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OVP: The Tale of the Princess Kaguya

Film: The Tale of the Princess Kaguya (2014)
Stars: Chloe Grace Moretz, Darren Criss, James Caan, Mary Steenburgen, Lucy Liu, George Segal
Director: Isao Takahata
Oscar History: 1 nomination (Best Animated Feature Film)
Snap Judgment Ranking: 2/5 stars

Animated films do not always have to be for children.  It's something that I think Disney has so ingrained in our heads that we feel weird when a movie like Waltz with Bashir or Waking Life comes along and shows us another realm of possibilities-it's a format, after all, and not a genre.  The same can be said, however, for fairy tales, as Princess Kaguya sets out to prove.  The film, while seemingly fit for children (it has a miniature princess from the moon, which screams Disney marketing team), is very much a movie for adults.  Adapted from a folk tale, the movie works at a deliberate (occasionally excruciatingly so) pace in hopes of attracting an adult audience for the work.  It's an interesting failure in this regard, therefore, but definitely one that if you wish that you'd get a fairy tale for grownups (and not just preteens flocking to Maleficent) then this is for you.

(Spoilers Ahead) The film is about a bamboo cutter and his wife who raise a child they find growing out of a bamboo shoot.  The little girl, whom they call Princess but whom the local boys call Little Bamboo, grows quickly and soon reaches adolescence and then adulthood.  After the bamboo cutter finds gold and silk growing out of another bamboo shoot, he assumes that his Princess should go to the capital and she should be treated as a proper princess.  As she has become friends with the boys and likes her simple life, she initially resists, but feels that she must respect her father's wishes.

In the capital we get an extremely long sequence where she receives her name (Kaguya) and goes through princess-training, which she fails miserably at being that she's a tomboy, but she eventually grows wise (somehow-not really sure where that came from as it's an unexpected and really convenient plot-twist) and is pursued by every rich man in the land.  These men spend another very long sequence fighting over her, after they are instructed by Kaguya to do an impossible task.  They eventually end up in squalor and ruin as a result of this, which plays in the film like it's something karmically that they did, but I interpreted it as Kaguya being unnecessarily cruel.  This is actually a vein that runs through the film, so the ending shouldn't have been too much of a surprise.  Kaguya ends up going back to the moon against her wishes, with the bamboo cutter and his wife left distraught (weirdly for a film that was already pretty long was the fact that they cut the ending of the folktale, where the Emperor burns a letter that Kaguya had left and places it at the top of Mount Fuji).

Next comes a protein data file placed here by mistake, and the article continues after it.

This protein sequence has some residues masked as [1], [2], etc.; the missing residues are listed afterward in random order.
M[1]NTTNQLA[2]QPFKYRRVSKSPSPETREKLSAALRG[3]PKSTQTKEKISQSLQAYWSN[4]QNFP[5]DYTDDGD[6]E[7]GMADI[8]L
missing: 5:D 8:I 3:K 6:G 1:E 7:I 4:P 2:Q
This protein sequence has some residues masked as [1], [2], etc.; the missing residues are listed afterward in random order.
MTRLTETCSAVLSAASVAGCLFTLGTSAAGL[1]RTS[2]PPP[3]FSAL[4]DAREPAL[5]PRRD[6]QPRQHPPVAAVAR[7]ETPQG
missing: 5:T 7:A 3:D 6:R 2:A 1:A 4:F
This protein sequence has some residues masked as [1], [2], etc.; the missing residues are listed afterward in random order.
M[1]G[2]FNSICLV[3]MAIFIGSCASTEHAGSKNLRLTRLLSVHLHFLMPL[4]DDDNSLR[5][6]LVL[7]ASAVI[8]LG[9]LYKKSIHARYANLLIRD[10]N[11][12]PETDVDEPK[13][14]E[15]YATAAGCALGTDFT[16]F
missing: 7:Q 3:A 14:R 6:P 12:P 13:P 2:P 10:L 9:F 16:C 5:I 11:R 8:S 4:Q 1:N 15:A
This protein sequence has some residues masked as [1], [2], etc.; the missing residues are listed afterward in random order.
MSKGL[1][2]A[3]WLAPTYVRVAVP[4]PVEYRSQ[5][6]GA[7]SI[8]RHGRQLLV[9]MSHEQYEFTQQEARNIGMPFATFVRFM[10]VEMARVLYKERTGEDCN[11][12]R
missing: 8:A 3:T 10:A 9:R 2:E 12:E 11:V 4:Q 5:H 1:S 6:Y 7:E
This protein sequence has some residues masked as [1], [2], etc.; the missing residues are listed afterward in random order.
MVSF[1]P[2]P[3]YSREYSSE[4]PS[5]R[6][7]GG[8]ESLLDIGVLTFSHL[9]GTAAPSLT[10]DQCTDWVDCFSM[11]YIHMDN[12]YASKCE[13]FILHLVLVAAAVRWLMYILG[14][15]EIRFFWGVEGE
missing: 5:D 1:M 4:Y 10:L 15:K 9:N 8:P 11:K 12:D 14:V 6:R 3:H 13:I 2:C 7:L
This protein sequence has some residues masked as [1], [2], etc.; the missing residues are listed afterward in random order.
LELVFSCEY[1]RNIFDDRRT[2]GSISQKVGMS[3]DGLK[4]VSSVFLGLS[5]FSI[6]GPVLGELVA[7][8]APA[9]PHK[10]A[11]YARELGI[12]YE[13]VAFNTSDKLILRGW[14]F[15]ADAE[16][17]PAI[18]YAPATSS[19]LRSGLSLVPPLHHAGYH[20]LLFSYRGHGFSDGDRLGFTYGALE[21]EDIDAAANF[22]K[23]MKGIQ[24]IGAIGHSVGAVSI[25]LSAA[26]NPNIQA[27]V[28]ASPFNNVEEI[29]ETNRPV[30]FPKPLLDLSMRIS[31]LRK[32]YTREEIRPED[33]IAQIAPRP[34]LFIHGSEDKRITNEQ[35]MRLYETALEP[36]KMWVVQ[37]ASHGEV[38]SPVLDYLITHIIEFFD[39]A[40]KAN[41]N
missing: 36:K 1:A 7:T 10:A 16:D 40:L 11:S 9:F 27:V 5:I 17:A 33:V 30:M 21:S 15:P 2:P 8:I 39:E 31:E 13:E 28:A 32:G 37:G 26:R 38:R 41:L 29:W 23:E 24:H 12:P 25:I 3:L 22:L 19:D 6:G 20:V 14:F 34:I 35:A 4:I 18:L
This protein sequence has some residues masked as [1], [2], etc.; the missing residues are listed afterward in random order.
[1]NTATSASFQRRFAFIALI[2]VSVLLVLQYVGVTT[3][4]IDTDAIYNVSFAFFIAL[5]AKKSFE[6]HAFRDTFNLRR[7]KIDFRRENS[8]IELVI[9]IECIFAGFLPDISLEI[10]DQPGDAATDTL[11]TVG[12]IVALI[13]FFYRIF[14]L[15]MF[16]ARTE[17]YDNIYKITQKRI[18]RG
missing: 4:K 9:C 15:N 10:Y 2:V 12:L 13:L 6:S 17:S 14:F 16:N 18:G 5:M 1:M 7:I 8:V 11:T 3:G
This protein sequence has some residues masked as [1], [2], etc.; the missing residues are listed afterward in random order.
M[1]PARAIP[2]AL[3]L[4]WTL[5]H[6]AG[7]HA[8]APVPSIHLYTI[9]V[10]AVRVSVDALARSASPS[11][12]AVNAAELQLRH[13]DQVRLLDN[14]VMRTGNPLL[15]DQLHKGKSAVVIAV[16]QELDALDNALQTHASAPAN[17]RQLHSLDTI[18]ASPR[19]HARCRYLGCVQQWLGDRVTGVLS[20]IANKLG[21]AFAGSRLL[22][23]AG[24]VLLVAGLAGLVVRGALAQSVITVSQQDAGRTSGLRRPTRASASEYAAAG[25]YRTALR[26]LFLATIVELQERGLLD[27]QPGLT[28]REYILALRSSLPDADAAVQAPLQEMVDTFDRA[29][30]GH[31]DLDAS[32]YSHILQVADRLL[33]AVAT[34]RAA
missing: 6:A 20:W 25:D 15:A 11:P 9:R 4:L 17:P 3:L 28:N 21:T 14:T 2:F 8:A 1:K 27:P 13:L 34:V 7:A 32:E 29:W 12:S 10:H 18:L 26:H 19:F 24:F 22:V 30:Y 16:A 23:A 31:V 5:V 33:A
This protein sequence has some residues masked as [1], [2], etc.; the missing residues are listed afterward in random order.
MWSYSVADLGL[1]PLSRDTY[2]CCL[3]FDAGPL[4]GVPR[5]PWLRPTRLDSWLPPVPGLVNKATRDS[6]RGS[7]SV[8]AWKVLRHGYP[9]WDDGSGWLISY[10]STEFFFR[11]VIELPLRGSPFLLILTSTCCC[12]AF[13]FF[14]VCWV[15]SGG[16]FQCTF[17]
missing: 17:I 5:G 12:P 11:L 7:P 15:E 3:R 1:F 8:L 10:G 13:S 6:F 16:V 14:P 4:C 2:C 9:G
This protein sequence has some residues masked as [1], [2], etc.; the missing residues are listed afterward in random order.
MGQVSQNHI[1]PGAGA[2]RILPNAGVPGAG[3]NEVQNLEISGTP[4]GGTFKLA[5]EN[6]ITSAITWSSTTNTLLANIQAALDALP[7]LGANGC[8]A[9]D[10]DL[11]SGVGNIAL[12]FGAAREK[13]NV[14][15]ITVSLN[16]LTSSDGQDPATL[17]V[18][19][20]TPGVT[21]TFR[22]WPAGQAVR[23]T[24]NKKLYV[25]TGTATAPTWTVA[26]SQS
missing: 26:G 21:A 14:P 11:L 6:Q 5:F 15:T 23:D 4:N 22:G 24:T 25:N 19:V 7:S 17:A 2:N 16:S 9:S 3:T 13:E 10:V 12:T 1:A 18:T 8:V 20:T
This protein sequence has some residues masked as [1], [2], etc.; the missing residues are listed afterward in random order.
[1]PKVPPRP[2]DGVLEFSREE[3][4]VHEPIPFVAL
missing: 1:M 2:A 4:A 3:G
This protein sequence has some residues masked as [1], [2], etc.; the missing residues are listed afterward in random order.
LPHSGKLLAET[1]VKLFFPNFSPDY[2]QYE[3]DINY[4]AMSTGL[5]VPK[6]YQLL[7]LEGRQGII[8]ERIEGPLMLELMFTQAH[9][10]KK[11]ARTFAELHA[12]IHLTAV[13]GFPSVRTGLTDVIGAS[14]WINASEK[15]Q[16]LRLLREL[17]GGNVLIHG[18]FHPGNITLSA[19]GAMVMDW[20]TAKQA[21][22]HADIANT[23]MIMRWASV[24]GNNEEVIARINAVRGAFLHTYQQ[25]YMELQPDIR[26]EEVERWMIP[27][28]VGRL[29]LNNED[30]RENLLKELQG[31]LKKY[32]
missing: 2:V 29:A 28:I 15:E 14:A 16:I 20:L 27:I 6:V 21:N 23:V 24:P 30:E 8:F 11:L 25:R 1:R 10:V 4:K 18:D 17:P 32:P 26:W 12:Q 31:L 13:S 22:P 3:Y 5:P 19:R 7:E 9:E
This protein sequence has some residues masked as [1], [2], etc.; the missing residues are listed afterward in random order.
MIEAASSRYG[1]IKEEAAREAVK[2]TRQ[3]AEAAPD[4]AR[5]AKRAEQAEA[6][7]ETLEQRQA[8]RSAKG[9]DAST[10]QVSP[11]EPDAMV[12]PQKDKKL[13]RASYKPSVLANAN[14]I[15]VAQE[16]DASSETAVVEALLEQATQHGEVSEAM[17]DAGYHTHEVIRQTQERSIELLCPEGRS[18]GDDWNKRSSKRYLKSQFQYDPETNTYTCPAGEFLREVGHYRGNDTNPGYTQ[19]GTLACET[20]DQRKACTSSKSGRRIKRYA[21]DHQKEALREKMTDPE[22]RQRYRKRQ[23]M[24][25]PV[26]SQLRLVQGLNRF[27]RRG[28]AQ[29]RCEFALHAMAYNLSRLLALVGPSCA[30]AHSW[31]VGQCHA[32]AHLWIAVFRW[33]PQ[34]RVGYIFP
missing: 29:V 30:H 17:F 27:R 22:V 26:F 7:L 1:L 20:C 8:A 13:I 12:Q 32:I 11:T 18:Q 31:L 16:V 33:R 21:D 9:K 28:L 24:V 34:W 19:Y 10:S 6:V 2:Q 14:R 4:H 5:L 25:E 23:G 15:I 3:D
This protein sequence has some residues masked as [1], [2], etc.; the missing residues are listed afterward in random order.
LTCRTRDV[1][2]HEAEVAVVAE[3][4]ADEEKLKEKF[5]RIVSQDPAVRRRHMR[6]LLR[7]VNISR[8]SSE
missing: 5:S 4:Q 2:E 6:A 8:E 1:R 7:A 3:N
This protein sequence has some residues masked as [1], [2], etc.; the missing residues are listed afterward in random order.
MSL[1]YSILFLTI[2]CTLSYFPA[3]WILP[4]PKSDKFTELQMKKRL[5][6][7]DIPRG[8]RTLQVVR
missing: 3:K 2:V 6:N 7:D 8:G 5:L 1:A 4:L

The film is a conundrum for me.  I will admit up-front that I didn't really care for it.  It was too slow-moving at times, and most of the story beats were pretty predictable and not really well-executed.  The scenes with the suitors I think were supposed to be interesting in the way that they sort of just abandoned their lives for this woman they've never seen, but after a suitor or two you just wanted to fast forward to figure out what happened next.  It seems crass and a little bit boorish to say such a thing, but it's the truth-I wish the editors had seen that they were being too deliberate.  I also have to say that the animation, while lovely and all that, wasn't really striking in an amazing way.  We've seen this style of animation before multiple times and in my opinion it pales in comparison to something like Song of the Sea which has a far more compelling color palette.

That being said, there were moments that I thoroughly enjoyed.  I loved the ending in theory, even if it doesn't make sense in practice.  The best scene in my opinion was the scene where Kaguya's childhood friend Sutemaru (Darren Criss y'all!) has a dalliance and flies around the sky with her, willing to abandon his life and spend it with her.  The only problem here, and one of those instances where the film is clearly meant for adults because explaining this to a child would be too complicated, is that he's married and has a child.  The fact that the film shows him totally willing to abandon his wife and child to pursue a beautiful woman is fascinating from an animated context, and it sort of puts a new perspective on, say, Ariel leaving her family in The Little Mermaid and other movies where a woman gets scorned or leaves everything for a happily ever after.

All-in-all, though, I wasn't wowed here.  The animation is nice but doesn't make up for a long story that could have been a half hour shorter and gotten the same message across.  This is a minority opinion, however (the film generally got raves)-do you agree with me or are you with the rest of the critics?  Share your thoughts below!

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